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Home > Publications > SPJ Leads > Convention deadline, freelance fellowships, our pals at Poynter

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SPJ Leads | 8/21/2008
Convention deadline, freelance fellowships, our pals at Poynter

Scott Leadingham
SPJ Communications Department

JUST A REMINDER.... The deadline to pre-register for the 2008 SPJ Convention & National Journalism Conference is TOMORROW! If you're planning to attend, but haven't registered, get on it!

Still not decided? Here are just two reasons you should attend:

— Professional Development Sessions: With more than 50 workshops from which to choose, this year's Convention is full of opportunities to hone your writing, sharpen your ability to request public records and learn the essential new media skills required for today's journalists. See a full list of the sessions by clicking here.

— Super Sessions: These sessions will give you the opportunity to learn from giants in the media industry. Joining us in Atlanta will be NPR foreign correspondent Charlayne Hunter-Gault, NBC News correspondent Martin Fletcher, E.W. Scripps Company CEO Rich Boehne and Atlanta Journal-Constitution editor Julia Wallace. Before you go, don't forget to read the bios of these super presenters.

QUERYING YOUR QUERY INTEREST. If you're a freelancer (or interested in such work) and attending the upcoming SPJ Convention & National Journalism Conference read on! The life of a freelancer is tough, there's no doubt about that. The Query Clinic (Friday and Saturday 10 a.m. — 4 p.m.) can help your queries avoid the dreaded slush pile. Sharpen your freelancing skills and increase your chances of getting paid by taking advantage of this service. Please contact organizer Sally Lehrman to tell her you're interested in meeting with someone in the Query Clinic.

HAIL TO OUR (FORMER) CHIEF. David Carlson, who served as SPJ president from 2005-2006, was recently named director of the University of Florida's Center for Media Innovation and Research. Carlson is a longtime supporter of new media and the advancement of technology in journalism. He's even been called the "father of the modern interactive newspaper." Certainly everyone in SPJ can be proud of the many accomplishments of our past leader.

FUN WITH FACS IN FLORIDA. The Foundation for American Communications (FACS) is teaming up with SPJ in the Sunshine State to put on a seminar for journalists called "Reporting on Health Care and Health Insurance: The Florida Story." The free event will take place Tuesday, Sept. 16, at the Orlando Sentinel. It's free, but please register ahead of time.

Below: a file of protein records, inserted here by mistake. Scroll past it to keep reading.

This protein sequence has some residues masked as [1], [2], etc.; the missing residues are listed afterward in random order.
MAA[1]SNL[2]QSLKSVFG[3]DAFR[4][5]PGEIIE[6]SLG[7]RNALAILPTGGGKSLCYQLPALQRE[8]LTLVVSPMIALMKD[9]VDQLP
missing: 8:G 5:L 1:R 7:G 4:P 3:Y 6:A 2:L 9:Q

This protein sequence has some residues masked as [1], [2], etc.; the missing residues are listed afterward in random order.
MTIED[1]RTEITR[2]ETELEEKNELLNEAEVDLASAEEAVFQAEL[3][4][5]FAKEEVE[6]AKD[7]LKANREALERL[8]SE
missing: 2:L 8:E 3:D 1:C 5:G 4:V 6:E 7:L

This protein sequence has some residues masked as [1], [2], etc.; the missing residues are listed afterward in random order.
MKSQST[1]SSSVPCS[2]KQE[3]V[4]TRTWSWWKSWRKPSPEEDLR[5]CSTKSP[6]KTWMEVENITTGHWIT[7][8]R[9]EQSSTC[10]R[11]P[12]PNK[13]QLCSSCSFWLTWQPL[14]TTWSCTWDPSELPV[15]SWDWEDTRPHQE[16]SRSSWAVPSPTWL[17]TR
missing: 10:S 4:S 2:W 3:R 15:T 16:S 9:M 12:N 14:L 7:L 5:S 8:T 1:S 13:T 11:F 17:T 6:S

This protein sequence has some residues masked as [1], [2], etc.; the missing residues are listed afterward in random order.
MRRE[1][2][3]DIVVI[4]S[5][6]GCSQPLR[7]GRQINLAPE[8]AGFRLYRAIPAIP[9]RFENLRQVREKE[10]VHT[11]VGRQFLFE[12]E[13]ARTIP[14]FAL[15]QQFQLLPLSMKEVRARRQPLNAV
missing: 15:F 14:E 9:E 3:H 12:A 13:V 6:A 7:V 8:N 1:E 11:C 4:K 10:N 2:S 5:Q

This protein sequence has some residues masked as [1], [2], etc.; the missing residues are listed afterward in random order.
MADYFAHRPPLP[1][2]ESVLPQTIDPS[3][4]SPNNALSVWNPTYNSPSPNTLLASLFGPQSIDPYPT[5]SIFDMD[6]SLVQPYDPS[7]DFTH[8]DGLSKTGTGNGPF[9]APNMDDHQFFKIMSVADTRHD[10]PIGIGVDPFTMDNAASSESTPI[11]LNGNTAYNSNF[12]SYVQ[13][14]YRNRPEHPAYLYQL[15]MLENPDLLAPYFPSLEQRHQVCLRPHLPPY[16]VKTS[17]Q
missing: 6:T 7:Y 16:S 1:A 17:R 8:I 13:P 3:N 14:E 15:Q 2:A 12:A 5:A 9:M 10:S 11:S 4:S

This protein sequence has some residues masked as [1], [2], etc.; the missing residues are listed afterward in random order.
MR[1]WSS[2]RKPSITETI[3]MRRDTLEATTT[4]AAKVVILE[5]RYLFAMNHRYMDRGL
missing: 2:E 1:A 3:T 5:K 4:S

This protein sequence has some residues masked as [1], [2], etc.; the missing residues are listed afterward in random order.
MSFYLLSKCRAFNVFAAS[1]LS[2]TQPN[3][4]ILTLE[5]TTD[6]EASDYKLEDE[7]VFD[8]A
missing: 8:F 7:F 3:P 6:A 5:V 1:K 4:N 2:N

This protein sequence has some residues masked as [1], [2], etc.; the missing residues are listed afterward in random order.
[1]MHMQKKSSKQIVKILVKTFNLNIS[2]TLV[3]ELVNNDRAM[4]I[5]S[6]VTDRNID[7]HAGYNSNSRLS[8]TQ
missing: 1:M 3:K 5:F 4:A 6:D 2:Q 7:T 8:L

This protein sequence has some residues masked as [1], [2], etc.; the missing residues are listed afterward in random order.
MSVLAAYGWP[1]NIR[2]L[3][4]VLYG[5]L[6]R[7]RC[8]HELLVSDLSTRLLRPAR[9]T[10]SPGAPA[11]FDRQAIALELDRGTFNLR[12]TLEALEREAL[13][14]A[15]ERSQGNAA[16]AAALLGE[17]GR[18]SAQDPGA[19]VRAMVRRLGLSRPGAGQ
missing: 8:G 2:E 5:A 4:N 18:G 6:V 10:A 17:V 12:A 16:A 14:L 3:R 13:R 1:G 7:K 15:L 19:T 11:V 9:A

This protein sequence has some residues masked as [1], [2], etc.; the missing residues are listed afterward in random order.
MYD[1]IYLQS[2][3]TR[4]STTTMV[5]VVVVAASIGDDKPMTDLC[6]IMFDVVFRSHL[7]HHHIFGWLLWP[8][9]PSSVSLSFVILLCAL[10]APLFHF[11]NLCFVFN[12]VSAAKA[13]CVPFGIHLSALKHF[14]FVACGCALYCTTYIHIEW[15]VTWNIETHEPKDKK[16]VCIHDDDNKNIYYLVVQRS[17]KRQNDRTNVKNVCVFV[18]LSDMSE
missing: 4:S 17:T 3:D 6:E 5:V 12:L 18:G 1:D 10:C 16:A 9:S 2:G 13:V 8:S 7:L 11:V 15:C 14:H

FREE MONEY! SPJ will invest $5,000 to fund local chapter programs during 2008-2009, and your chapter could receive up to $500. All fully chartered SPJ chapters in good standing with the national organization (meaning we must have an annual report on file) are eligible to submit a grant proposal. Contact Professional Development Coordinator Heather Porter for more information.

LEGALLY SPEAKING. Syracuse University's Newhouse School of Public Communications is awarding four $3,000 fellowships to support freelance journalists reporting on legal affairs. This is a perfect opportunity for freelancers looking for monetary help with their next project, even if it's not yet been picked up by a media outlet. Best of all, each fellowship comes with a student research assistant. You sure can't beat that!

SPEAKING OF AWARDS. The California First Amendment Coalition is seeking nominations for its Accolades to Champions of the First Amendment and Freedom of Information awards, as well as the aptly named Darkness Award for First Amendment/FOI foes. The accolade category consists of the Bill Farr Award for long-term FA/FOI success and the Beacon Award for recent achievements. The Farr Award is named for the late Los Angeles reporter who was jailed for refusing to identify a source while covering the Charles Manson trial. Nominations are due Sept. 1. See the CFAC Web site for details.

POIGNANT POYNTER. When the St. Petersburg (Fla.) Times, published a 6,500-word narrative on the plight of a neglected 7-year-old girl, readers were shocked to hear about the horrible conditions in which she was forced to live. But the story also raised interesting questions about a journalist's duty and provided a unique look at how much work goes into covering such in-depth personal pieces. Poynter's Steve Myers sat down with the reporter and photographer responsible for the inspiring story. Read the transcript or download the audio here.

HOW ABOUT A JOB. . .IN INDIA? Everyone is readily aware of the tough times journalists are currently facing. In an age of newsroom layoffs and contract buyouts, job security sure isn't what it used to be. That is, if you're looking in the United States. A recent Salon.com article reveals that the journalism industry is nearly booming in India. And American journalists might have a future over there, if they're willing to travel, of course. It's worth a read.

BUT HERE'S A JOB IN THE U.S.. SPJ is hiring. We're looking for a bookkeeper. Reporting to the Controller and Executive Director, the bookkeeper is responsible for daily administrative and accounting functions. Mastery of QuickBooks is required. The successful candidate must have experience in all facets of bookkeeping, including A/P and A/R, payroll processing, bank reconciliations as well as proficiency with the Microsoft Office suite of programs. Experience with database management, especially iMIS, is a plus. For more information, go to our Careerbuilder.com posting.

SPJ offers competitive compensation and a generous benefits package. E-mail your cover letter, résumé, three professional references and salary requirements to Executive Director Terry Harper.

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